The Journey of The Music



World Fusion music & dance 

Middle Eastern to Indian electro-acoustic evocative melodies

meet electronic beats and lush synths with mesmerizing dance.


The Journey

I first heard this Melody at a train station in Rajasthan, India. A group of gypsies had circled together playing music and dancing. They wore bright fabrics and smiles on their face while the immense amount of jewelry clanked to the rhythm.  I instantly joined them and after hours of music and dance, the sun was rising and they invited me to travel with them. I did! We rode on top of the train's roof for 8 hours as the inside of the train was beyond full, with people hanging out of every open door and window for their dear life; as we were too! We walked another 2 hours to a remote temple overlooking a large lake in the Thar desert. A dazzling red-orange sunset with thousands of colorful Tribals and their camels around smokey fires created a living mirage. The music sang out and the dancers spun in circles. I stayed for 2 weeks living, learning music and sleeping in the hot sand with them. I have rearranged the melody, added an original composition and then added a second rearranged melody from Kashmir, India when I visited that paradise in the Himalayas years later. (yet another tale to be told :)
– Narayan Sijan


River Bend

I crossed the Bosphorus Sea by boat to the old city in Istanbul, Turkey. Fish and clothes merchants greeted me as I wandered into the small curvy cobblestone lanes. The stone store fronts were selling spices, colorful tiles and lanterns. Drying clothes hung between the old buildings. As I walked into quieter areas I was drawn to faint music in a small alley. An old man was having his tea while his ancient radio drew me into the beautiful tones of music. He welcomed me to sit and have tea. We both just smiled as we could not speak each others language. Music is the universal language and this beautiful melody from the land of Persia spoke to my heart. I created an original introduction to the melody. I rearranged the melody and interwove my composition to the song.
– Narayan Sijan


Caspian Sea

After spending weeks searching for special music in Kashgar, Central Asia, I was on my way through the famous Karakokam Highway on a three day bus trip. I was inspired to stay at a large lake in the high Karakoram mountains after a day and a half on a brutal road. Bright green fields with flowers and horses lazily fed around the yurts. This was my new home for the night. A man befriended me and played a song from Central Asia. I was entranced by the raw beauty of the land, the man and this melody. I rearranged the song and added my compositions to create 'Caspian Sea'. I have included a Persian poem about a dialog between lover(humans) and beloved(Moon). The translation: 'I am in love with you, I have a longing in my heart. Become my moon (symbol of the mystic, spiritual beauty of love) The moon responds: When I come out tonight, I ask from the people: Learn the art of kind loving. Please Accept. Don't Expect. Then the moon is within reach'.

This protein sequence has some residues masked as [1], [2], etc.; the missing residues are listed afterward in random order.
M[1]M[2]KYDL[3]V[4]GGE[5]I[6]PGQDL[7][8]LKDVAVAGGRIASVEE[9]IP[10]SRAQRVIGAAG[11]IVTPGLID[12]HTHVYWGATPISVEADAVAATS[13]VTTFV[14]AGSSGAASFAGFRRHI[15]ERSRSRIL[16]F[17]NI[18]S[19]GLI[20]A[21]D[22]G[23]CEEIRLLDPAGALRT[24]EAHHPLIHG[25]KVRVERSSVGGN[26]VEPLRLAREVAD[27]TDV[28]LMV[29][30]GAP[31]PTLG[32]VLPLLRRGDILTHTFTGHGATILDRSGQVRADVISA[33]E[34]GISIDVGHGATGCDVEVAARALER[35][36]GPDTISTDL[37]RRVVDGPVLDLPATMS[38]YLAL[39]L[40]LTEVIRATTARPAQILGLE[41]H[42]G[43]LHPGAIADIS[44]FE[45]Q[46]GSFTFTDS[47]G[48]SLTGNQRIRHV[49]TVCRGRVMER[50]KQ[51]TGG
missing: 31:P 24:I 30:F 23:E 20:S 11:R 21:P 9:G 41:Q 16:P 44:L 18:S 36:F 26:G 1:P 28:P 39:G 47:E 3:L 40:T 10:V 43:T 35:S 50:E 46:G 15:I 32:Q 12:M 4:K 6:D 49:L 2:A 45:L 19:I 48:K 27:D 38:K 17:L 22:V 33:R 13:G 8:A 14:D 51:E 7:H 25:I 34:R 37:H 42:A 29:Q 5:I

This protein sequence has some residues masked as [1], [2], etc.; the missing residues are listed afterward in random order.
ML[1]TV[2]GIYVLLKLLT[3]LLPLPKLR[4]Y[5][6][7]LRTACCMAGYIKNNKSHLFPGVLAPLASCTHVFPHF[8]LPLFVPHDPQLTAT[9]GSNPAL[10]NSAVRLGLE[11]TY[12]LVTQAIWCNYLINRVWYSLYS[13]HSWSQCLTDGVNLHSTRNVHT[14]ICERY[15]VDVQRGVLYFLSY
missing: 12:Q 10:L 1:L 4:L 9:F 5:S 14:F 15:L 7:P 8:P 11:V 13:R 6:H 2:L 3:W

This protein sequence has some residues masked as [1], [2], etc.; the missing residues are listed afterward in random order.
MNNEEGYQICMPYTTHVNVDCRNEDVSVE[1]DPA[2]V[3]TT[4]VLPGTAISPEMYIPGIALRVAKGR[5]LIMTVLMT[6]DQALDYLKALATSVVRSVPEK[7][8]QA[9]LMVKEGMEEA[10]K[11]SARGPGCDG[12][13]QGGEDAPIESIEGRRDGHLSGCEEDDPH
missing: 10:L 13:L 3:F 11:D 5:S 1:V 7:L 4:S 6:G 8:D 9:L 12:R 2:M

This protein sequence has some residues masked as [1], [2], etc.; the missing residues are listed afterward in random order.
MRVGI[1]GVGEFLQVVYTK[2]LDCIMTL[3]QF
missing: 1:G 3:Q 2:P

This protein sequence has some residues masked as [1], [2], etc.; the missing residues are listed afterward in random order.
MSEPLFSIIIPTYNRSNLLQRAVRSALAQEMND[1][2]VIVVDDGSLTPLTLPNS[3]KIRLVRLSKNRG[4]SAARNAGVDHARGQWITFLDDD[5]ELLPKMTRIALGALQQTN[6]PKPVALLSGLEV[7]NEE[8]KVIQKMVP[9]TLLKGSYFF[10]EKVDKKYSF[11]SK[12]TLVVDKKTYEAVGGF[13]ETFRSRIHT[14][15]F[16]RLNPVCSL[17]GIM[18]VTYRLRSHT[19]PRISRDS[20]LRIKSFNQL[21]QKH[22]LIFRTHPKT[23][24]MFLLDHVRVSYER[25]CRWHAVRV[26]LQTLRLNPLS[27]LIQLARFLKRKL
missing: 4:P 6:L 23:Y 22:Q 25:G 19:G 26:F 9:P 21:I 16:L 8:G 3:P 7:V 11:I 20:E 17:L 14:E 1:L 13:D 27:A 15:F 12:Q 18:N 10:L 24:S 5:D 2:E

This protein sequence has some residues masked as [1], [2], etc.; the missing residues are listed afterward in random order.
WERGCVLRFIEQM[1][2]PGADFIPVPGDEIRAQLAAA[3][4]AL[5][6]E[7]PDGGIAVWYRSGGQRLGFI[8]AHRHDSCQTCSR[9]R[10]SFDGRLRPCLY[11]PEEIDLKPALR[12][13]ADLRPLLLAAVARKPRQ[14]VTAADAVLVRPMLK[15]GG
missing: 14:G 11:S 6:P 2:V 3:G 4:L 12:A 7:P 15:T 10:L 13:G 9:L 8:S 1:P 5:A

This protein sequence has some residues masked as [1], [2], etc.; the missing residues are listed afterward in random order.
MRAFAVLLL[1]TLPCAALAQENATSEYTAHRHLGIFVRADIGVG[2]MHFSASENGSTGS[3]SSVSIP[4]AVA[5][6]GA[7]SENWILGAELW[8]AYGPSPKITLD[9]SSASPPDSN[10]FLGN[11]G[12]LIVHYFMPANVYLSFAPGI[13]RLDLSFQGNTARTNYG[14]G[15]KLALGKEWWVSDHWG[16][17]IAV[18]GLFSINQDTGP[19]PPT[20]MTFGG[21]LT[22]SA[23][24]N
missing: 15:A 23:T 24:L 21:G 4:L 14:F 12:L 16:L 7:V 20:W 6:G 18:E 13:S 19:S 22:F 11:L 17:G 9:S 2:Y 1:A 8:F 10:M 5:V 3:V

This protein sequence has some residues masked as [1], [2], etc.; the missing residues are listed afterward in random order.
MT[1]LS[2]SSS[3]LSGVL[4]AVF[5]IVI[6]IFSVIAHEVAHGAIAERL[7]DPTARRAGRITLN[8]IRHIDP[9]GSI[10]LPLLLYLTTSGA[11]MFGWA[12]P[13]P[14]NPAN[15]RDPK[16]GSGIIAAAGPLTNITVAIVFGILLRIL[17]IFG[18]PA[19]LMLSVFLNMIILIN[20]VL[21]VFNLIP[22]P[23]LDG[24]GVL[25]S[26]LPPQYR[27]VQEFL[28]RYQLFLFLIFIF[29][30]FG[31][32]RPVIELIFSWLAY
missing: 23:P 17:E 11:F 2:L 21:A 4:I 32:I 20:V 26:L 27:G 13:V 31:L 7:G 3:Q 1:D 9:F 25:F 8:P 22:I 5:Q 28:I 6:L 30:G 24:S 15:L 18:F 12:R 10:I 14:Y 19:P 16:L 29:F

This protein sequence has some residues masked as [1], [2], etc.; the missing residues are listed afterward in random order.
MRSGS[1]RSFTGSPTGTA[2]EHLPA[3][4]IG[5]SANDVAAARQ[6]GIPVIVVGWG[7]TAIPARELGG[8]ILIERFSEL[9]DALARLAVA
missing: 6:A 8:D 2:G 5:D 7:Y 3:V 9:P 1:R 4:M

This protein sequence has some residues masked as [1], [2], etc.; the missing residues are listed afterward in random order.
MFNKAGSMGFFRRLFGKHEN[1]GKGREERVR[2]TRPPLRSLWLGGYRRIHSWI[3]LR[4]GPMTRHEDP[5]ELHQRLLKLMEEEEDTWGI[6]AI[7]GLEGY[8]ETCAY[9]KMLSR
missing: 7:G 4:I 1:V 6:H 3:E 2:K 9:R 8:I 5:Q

This is a mystic, romantic and deeply emotional song to me.
– Narayan Sijan

indian-desert-world-music-karavan sarai-gypsy

Desert Water

The two main melodies of this song come from the colorful romantic desert folk of India in a region called Rajasthan on the Silk Road. A land of intense desert weather, filled with bright colors, magnificent palaces and forts, a rich musical heritage all of which move the soul as a cobra dancing in trance. Traveling the deep sand dunes of the Thar Desert were proud people: ladies with sparkling jewelry from head to toe and men with very large colorful turbans and swooping mustaches leading their herds into the desert for feeding. One day I followed them into the desert for a day's adventure. The sun relentlessly hit me over the head and I tasted this life of freedom in harsh conditions. After walking hours with an old man we came upon a run down hut in the middle of the desert. His friend brought from inside the hut a rough old bowed instrument. He handed it to me and I played a local song that brought a huge uproar from everyone around. He then strummed his wrinkled sandy bejeweled fingers on the instrument and played a popular folk song. The song moved me deeper in love for this enchanting land. Roughly translated the words at the end of the Desert Water song are: 'Who is digging the steps to walk down to the water well, deep in my heart? Who makes my heart fetch water all the time? Oh soft kind deer fawn with open eyes! Who is digging the great oceans and lakes then? Who will fetch the water?'